Study Outlines Retention Strategies for Gen X and Gen Z Federal Workers

In a new study examining why civil servants leave their jobs—or walk away from the federal government altogether—Partnership for Public Service (PPS) researchers offer us a reminder of how the working world continues to evolve.

“The future of work is changing, as employees who were remote during the pandemic return to the office or elect to stay virtual long term,” wrote the Partnership’s Maddie Powder and Paul Pietsch in a summary of the study, conducted with support from ServiceNow.

“In 2022, many employees in both the private and federal sector do not have the same workplace expectations, values or patterns as they did before COVID-19.”

Of course, many workers have recently shown that they are willing to leave their jobs in search of other employers who will meet those expectations; those offering the type of professional growth opportunities and, importantly, the type of flexibility they crave in their work.

The federal government should be paying close attention to how employees’ needs have changed, and what it will take to retain talent going forward, the authors wrote, noting that roughly 30% of the federal workforce will reach retirement age within the next two years, and that around 25% of public employees say they’re currently considering switching jobs.

What Workers Want and Why

For this study, PPS focused on issues affecting retention among Generation X—those born between 1965 and 1980—and Generation Z—workers born between 1997 and 2012—as public servants in these two groups “are at vital points in their careers and occupy critical positions in the federal workforce,” wrote Powder and Pietsch.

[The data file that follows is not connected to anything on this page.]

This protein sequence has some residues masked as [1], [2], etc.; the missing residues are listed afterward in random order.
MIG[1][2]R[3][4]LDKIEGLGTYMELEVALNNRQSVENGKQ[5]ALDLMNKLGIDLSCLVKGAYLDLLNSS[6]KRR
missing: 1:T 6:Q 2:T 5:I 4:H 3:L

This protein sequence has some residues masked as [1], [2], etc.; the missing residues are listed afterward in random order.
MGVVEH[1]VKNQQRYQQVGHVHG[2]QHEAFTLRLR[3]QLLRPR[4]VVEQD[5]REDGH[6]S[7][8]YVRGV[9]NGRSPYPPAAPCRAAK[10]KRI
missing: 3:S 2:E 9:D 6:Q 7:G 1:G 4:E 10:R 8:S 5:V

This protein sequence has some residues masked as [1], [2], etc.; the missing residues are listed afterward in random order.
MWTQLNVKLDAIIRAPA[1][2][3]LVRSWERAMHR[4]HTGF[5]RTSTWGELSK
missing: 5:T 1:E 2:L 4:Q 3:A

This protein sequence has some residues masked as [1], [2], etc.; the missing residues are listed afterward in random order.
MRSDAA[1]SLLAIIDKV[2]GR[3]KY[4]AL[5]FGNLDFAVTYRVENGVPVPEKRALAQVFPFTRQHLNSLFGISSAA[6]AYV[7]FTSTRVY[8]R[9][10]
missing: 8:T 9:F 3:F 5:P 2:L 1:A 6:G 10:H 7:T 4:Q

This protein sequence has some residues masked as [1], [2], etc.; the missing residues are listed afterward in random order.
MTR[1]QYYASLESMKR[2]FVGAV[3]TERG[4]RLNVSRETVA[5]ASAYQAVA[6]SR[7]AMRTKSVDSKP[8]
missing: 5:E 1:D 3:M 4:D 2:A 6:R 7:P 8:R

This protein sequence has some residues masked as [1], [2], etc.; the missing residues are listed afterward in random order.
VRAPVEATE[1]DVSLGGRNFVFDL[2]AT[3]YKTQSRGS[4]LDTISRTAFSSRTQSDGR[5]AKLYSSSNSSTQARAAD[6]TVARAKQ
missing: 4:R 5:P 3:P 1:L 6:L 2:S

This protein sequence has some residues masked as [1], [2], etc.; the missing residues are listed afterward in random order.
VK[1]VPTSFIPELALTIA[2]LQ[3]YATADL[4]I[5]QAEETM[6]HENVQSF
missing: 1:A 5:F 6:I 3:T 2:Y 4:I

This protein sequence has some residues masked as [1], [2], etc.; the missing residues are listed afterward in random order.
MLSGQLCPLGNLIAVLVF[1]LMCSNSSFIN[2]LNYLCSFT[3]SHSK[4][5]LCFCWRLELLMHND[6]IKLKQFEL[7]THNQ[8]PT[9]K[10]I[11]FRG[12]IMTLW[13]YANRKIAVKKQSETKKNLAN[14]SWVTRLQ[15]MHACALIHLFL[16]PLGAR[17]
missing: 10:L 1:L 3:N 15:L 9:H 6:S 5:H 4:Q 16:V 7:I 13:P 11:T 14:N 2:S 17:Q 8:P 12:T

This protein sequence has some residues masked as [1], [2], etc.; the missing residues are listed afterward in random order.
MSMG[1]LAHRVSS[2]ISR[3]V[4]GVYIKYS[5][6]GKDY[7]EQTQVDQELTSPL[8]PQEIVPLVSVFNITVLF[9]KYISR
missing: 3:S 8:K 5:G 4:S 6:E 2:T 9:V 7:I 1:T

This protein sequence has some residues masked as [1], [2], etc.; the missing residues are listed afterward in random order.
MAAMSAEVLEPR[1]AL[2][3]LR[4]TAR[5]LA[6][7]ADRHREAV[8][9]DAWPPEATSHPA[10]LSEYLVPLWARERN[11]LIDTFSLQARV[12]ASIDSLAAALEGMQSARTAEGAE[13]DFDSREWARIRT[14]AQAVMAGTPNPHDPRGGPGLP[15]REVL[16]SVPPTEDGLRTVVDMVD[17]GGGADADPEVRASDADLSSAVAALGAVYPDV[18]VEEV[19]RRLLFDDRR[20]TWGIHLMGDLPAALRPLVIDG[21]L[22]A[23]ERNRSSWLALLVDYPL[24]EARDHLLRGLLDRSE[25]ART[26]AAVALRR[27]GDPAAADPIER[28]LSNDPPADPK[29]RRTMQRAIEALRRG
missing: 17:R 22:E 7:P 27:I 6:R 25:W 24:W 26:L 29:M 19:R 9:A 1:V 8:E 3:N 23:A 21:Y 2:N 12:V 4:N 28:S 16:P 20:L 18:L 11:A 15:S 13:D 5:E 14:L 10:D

Indeed, it stands to reason that more Gen X civil servants are settling into senior roles, while those in Gen Z “are the future of the federal workforce and represent the next generation of public servants,” the authors noted.

And, as with their counterparts in the private sector, public sector workers of all ages have come to value flexibility more than ever before, consistent with prevailing research.

Not surprisingly, the Partnership’s study finds the same. This research, however, finds Gen X and Gen Z workers seeking out flexibility in their work for different reasons.

Many Gen Z employees, for instance, entered the workforce after the start of the coronavirus pandemic, Pietsch recently told the Federal News Network.

“Working in a hybrid way, working remotely or working with workplace flexibility is baked into the equation,” said Pietsch, the senior manager for federal workforce research at the Partnership for Public Service.

“It is what’s usual, [and it’s] what they expect. That is the status quo. And if it ceases to be status quo, that could present challenges” from a retention standpoint.

“The young people we spoke with often described remote and hybrid work as an emblem of trust, of respect, that it showed that their leaders knew they could do the work, and could do it without in-person supervision on a daily basis,” he continued. “And they valued that. So, I think that’s something to keep in mind for leaders.”